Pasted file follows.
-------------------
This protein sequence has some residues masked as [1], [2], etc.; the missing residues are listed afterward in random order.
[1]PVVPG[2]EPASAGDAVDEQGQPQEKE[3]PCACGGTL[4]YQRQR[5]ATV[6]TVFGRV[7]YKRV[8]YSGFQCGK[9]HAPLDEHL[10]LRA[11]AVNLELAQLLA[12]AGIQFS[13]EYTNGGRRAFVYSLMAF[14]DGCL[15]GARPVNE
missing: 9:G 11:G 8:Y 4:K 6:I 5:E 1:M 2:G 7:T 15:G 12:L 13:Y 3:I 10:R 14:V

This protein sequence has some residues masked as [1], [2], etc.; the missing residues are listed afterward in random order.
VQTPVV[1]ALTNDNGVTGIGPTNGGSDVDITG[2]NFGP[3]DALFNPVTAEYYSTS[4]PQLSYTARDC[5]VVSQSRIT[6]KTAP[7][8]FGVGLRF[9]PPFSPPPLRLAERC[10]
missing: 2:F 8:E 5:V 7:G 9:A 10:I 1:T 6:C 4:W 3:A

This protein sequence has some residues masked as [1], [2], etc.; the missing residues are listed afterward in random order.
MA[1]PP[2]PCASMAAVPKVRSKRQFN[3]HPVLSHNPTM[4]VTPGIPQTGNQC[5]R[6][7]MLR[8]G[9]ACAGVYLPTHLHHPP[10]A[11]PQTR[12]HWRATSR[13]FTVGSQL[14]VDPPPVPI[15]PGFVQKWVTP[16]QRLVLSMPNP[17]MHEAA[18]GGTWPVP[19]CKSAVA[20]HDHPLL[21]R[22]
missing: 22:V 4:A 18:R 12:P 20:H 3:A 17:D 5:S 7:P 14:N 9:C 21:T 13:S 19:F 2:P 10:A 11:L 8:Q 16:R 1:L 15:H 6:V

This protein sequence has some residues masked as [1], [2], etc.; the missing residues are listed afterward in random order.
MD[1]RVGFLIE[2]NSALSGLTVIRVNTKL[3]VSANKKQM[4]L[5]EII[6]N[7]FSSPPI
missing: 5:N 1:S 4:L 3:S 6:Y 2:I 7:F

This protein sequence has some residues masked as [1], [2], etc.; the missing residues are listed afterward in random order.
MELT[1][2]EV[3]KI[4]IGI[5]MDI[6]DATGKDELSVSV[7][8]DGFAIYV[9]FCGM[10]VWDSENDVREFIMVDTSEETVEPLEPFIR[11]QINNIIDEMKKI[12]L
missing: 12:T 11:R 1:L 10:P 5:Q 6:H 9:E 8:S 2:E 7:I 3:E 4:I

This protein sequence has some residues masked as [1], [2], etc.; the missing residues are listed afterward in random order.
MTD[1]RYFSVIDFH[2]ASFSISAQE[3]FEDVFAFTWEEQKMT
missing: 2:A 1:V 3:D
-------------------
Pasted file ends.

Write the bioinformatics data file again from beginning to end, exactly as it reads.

This protein sequence has some residues masked as [1], [2], etc.; the missing residues are listed afterward in random order.
[1]PVVPG[2]EPASAGDAVDEQGQPQEKE[3]PCACGGTL[4]YQRQR[5]ATV[6]TVFGRV[7]YKRV[8]YSGFQCGK[9]HAPLDEHL[10]LRA[11]AVNLELAQLLA[12]AGIQFS[13]EYTNGGRRAFVYSLMAF[14]DGCL[15]GARPVNE
missing: 9:G 11:G 8:Y 4:K 6:I 5:E 1:M 2:G 7:T 15:G 12:L 13:Y 3:I 10:R 14:V

This protein sequence has some residues masked as [1], [2], etc.; the missing residues are listed afterward in random order.
VQTPVV[1]ALTNDNGVTGIGPTNGGSDVDITG[2]NFGP[3]DALFNPVTAEYYSTS[4]PQLSYTARDC[5]VVSQSRIT[6]KTAP[7][8]FGVGLRF[9]PPFSPPPLRLAERC[10]
missing: 2:F 8:E 5:V 7:G 9:A 10:I 1:T 6:C 4:W 3:A

This protein sequence has some residues masked as [1], [2], etc.; the missing residues are listed afterward in random order.
MA[1]PP[2]PCASMAAVPKVRSKRQFN[3]HPVLSHNPTM[4]VTPGIPQTGNQC[5]R[6][7]MLR[8]G[9]ACAGVYLPTHLHHPP[10]A[11]PQTR[12]HWRATSR[13]FTVGSQL[14]VDPPPVPI[15]PGFVQKWVTP[16]QRLVLSMPNP[17]MHEAA[18]GGTWPVP[19]CKSAVA[20]HDHPLL[21]R[22]
missing: 22:V 4:A 18:R 12:P 20:H 3:A 17:D 5:S 7:P 14:N 9:C 21:T 13:S 19:F 2:P 10:A 11:L 8:Q 16:R 1:L 15:H 6:V

This protein sequence has some residues masked as [1], [2], etc.; the missing residues are listed afterward in random order.
MD[1]RVGFLIE[2]NSALSGLTVIRVNTKL[3]VSANKKQM[4]L[5]EII[6]N[7]FSSPPI
missing: 5:N 1:S 4:L 3:S 6:Y 2:I 7:F

This protein sequence has some residues masked as [1], [2], etc.; the missing residues are listed afterward in random order.
MELT[1][2]EV[3]KI[4]IGI[5]MDI[6]DATGKDELSVSV[7][8]DGFAIYV[9]FCGM[10]VWDSENDVREFIMVDTSEETVEPLEPFIR[11]QINNIIDEMKKI[12]L
missing: 12:T 11:R 1:L 10:P 5:Q 6:H 9:E 8:S 2:E 7:I 3:E 4:I

This protein sequence has some residues masked as [1], [2], etc.; the missing residues are listed afterward in random order.
MTD[1]RYFSVIDFH[2]ASFSISAQE[3]FEDVFAFTWEEQKMT
missing: 2:A 1:V 3:D